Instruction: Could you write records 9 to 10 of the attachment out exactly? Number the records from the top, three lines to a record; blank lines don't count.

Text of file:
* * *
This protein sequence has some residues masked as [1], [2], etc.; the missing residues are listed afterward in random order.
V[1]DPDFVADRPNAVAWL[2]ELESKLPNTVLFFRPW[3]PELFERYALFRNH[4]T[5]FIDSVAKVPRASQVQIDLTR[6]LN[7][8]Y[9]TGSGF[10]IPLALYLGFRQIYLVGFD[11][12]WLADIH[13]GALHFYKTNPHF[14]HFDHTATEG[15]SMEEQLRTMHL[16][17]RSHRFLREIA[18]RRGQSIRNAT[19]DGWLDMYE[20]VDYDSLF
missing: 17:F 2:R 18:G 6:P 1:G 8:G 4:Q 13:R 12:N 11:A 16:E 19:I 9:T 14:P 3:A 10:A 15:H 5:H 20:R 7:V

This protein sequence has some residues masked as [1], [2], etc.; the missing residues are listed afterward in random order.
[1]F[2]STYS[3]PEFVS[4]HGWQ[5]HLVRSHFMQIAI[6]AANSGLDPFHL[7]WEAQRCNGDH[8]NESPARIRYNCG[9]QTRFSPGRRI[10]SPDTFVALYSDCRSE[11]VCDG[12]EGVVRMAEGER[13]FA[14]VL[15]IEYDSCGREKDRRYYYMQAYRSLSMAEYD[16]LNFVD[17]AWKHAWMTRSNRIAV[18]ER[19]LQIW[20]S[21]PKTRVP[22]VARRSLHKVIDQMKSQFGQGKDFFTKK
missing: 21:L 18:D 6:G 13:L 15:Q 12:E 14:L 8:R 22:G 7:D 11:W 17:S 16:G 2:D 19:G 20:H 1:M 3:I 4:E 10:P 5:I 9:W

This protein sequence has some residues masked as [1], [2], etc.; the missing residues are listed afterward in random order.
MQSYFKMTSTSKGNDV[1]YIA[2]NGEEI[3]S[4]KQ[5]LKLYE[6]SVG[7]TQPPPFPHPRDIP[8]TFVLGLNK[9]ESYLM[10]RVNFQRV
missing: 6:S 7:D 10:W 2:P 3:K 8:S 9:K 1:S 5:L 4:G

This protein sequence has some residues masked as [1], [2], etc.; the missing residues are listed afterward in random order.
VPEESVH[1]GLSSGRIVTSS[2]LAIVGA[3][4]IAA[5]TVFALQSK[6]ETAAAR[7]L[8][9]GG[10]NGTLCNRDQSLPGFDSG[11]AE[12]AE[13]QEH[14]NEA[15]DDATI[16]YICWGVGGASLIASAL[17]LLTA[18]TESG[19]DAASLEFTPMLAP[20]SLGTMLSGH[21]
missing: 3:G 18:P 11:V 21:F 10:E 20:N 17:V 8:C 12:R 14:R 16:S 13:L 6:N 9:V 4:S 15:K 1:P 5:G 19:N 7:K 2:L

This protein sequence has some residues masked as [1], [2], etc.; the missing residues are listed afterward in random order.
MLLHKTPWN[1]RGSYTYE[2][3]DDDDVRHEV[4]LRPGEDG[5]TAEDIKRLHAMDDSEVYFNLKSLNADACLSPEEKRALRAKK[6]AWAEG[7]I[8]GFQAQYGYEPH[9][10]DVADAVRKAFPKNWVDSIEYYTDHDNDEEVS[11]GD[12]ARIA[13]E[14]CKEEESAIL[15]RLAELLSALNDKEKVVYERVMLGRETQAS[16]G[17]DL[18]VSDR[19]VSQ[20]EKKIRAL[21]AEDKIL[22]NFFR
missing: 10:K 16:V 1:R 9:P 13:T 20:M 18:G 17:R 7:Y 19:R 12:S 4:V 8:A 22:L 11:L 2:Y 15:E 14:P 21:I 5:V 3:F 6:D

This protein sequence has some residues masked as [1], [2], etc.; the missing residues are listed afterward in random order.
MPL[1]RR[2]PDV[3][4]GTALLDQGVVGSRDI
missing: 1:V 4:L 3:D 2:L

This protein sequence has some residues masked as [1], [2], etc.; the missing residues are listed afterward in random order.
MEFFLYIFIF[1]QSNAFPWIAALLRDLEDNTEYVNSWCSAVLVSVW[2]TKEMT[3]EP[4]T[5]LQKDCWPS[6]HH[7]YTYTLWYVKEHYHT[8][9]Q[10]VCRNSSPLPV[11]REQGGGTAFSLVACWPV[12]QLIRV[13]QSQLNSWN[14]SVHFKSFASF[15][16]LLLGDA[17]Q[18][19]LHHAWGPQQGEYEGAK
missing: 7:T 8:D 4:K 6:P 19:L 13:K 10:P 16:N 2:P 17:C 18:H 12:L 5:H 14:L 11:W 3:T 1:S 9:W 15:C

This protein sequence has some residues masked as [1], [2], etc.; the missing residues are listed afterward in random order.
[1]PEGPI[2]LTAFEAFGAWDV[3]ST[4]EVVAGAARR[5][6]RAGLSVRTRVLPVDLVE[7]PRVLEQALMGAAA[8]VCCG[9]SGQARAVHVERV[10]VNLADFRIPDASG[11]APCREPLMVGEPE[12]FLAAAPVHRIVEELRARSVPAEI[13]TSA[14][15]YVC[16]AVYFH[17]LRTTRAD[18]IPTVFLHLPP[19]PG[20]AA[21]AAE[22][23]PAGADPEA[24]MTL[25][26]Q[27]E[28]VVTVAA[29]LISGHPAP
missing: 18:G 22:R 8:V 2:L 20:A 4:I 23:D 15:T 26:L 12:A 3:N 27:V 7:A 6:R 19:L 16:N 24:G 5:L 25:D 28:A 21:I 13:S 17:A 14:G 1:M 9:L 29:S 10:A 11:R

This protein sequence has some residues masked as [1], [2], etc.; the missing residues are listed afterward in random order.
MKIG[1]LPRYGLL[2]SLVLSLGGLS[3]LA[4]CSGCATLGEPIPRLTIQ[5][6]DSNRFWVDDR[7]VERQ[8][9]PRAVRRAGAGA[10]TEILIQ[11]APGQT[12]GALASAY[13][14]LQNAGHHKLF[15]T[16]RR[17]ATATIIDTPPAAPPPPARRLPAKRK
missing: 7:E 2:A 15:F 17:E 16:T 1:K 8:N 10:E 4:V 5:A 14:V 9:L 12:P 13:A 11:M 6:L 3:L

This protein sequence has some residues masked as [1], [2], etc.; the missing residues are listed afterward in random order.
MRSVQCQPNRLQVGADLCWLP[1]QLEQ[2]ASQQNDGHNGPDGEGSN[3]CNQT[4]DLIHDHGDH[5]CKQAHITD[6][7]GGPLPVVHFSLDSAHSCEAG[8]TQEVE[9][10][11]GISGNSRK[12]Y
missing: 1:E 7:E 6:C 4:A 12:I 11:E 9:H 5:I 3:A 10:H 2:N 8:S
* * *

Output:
This protein sequence has some residues masked as [1], [2], etc.; the missing residues are listed afterward in random order.
MKIG[1]LPRYGLL[2]SLVLSLGGLS[3]LA[4]CSGCATLGEPIPRLTIQ[5][6]DSNRFWVDDR[7]VERQ[8][9]PRAVRRAGAGA[10]TEILIQ[11]APGQT[12]GALASAY[13][14]LQNAGHHKLF[15]T[16]RR[17]ATATIIDTPPAAPPPPARRLPAKRK
missing: 7:E 2:A 15:F 17:E 16:T 1:K 8:N 10:E 4:V 5:A 14:V 9:L 12:P 13:A 11:M 6:L 3:L

This protein sequence has some residues masked as [1], [2], etc.; the missing residues are listed afterward in random order.
MRSVQCQPNRLQVGADLCWLP[1]QLEQ[2]ASQQNDGHNGPDGEGSN[3]CNQT[4]DLIHDHGDH[5]CKQAHITD[6][7]GGPLPVVHFSLDSAHSCEAG[8]TQEVE[9][10][11]GISGNSRK[12]Y
missing: 1:E 7:E 6:C 4:A 12:I 11:E 9:H 5:I 3:A 10:H 2:N 8:S